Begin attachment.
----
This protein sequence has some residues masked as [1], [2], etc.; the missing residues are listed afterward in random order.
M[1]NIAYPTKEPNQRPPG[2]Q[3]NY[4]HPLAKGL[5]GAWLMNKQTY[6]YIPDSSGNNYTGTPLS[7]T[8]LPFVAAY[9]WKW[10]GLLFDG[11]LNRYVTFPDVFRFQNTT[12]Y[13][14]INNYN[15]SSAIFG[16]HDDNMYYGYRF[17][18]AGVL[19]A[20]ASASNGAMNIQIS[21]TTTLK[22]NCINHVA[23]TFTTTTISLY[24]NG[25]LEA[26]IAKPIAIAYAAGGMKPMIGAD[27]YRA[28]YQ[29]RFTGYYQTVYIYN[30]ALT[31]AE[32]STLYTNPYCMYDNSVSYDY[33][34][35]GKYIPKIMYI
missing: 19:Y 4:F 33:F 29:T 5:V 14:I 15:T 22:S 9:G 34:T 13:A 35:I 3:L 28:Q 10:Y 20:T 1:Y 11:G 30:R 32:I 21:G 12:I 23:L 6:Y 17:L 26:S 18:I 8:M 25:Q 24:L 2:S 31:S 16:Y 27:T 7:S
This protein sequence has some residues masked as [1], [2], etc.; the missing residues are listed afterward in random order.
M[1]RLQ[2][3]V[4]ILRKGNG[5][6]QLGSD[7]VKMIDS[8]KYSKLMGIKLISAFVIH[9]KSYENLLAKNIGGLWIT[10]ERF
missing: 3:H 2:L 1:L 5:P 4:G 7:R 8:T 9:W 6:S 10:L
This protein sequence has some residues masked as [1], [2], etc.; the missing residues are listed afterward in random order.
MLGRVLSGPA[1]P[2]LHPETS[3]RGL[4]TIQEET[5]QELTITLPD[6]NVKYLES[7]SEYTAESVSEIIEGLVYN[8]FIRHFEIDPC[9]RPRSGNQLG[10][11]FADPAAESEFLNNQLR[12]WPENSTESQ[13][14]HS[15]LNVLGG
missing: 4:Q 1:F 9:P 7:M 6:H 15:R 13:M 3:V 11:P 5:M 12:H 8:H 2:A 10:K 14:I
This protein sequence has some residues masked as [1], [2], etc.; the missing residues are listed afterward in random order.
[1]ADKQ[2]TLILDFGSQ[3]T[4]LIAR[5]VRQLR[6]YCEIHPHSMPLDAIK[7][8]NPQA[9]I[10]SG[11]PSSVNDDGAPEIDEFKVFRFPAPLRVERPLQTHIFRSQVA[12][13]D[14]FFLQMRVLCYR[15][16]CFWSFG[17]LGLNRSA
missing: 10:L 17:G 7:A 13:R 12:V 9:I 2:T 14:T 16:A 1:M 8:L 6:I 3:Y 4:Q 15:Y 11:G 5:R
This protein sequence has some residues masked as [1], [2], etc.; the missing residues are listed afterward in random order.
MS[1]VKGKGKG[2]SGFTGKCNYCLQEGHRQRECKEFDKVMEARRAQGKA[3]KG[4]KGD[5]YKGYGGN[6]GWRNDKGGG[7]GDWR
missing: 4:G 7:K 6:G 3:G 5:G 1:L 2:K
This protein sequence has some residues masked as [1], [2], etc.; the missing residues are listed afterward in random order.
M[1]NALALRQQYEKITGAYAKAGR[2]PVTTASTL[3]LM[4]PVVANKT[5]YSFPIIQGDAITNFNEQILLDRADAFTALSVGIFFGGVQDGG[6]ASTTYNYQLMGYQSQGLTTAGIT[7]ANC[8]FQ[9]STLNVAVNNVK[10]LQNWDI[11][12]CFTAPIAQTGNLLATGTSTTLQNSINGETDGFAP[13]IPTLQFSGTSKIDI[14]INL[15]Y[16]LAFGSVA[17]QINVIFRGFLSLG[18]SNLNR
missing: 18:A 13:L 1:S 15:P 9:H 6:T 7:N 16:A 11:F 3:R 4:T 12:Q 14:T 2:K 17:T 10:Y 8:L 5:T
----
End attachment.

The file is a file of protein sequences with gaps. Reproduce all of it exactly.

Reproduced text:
This protein sequence has some residues masked as [1], [2], etc.; the missing residues are listed afterward in random order.
M[1]NIAYPTKEPNQRPPG[2]Q[3]NY[4]HPLAKGL[5]GAWLMNKQTY[6]YIPDSSGNNYTGTPLS[7]T[8]LPFVAAY[9]WKW[10]GLLFDG[11]LNRYVTFPDVFRFQNTT[12]Y[13][14]INNYN[15]SSAIFG[16]HDDNMYYGYRF[17][18]AGVL[19]A[20]ASASNGAMNIQIS[21]TTTLK[22]NCINHVA[23]TFTTTTISLY[24]NG[25]LEA[26]IAKPIAIAYAAGGMKPMIGAD[27]YRA[28]YQ[29]RFTGYYQTVYIYN[30]ALT[31]AE[32]STLYTNPYCMYDNSVSYDY[33][34][35]GKYIPKIMYI
missing: 19:Y 4:F 33:F 29:T 5:V 14:I 15:T 22:S 9:G 34:T 13:A 35:I 3:L 28:Q 10:Y 20:T 1:Y 11:G 30:R 32:I 21:G 12:I 23:L 6:Y 17:L 26:S 18:I 8:M 25:Q 24:L 2:S 31:S 16:Y 27:T 7:S
This protein sequence has some residues masked as [1], [2], etc.; the missing residues are listed afterward in random order.
M[1]RLQ[2][3]V[4]ILRKGNG[5][6]QLGSD[7]VKMIDS[8]KYSKLMGIKLISAFVIH[9]KSYENLLAKNIGGLWIT[10]ERF
missing: 3:H 2:L 1:L 5:P 4:G 7:R 8:T 9:W 6:S 10:L
This protein sequence has some residues masked as [1], [2], etc.; the missing residues are listed afterward in random order.
MLGRVLSGPA[1]P[2]LHPETS[3]RGL[4]TIQEET[5]QELTITLPD[6]NVKYLES[7]SEYTAESVSEIIEGLVYN[8]FIRHFEIDPC[9]RPRSGNQLG[10][11]FADPAAESEFLNNQLR[12]WPENSTESQ[13][14]HS[15]LNVLGG
missing: 4:Q 1:F 9:P 7:M 6:H 15:R 13:M 3:V 11:P 5:M 12:H 8:H 2:A 10:K 14:I
This protein sequence has some residues masked as [1], [2], etc.; the missing residues are listed afterward in random order.
[1]ADKQ[2]TLILDFGSQ[3]T[4]LIAR[5]VRQLR[6]YCEIHPHSMPLDAIK[7][8]NPQA[9]I[10]SG[11]PSSVNDDGAPEIDEFKVFRFPAPLRVERPLQTHIFRSQVA[12][13]D[14]FFLQMRVLCYR[15][16]CFWSFG[17]LGLNRSA
missing: 10:L 17:G 7:A 13:R 12:V 9:I 2:T 14:T 16:A 1:M 8:L 6:I 3:Y 4:Q 15:Y 11:G 5:R
This protein sequence has some residues masked as [1], [2], etc.; the missing residues are listed afterward in random order.
MS[1]VKGKGKG[2]SGFTGKCNYCLQEGHRQRECKEFDKVMEARRAQGKA[3]KG[4]KGD[5]YKGYGGN[6]GWRNDKGGG[7]GDWR
missing: 4:G 7:K 6:G 3:G 5:G 1:L 2:K
This protein sequence has some residues masked as [1], [2], etc.; the missing residues are listed afterward in random order.
M[1]NALALRQQYEKITGAYAKAGR[2]PVTTASTL[3]LM[4]PVVANKT[5]YSFPIIQGDAITNFNEQILLDRADAFTALSVGIFFGGVQDGG[6]ASTTYNYQLMGYQSQGLTTAGIT[7]ANC[8]FQ[9]STLNVAVNNVK[10]LQNWDI[11][12]CFTAPIAQTGNLLATGTSTTLQNSINGETDGFAP[13]IPTLQFSGTSKIDI[14]INL[15]Y[16]LAFGSVA[17]QINVIFRGFLSLG[18]SNLNR
missing: 18:A 13:L 1:S 15:P 9:H 6:T 7:N 16:A 11:F 3:R 4:T 12:Q 14:T 2:K 17:T 10:Y 8:L 5:T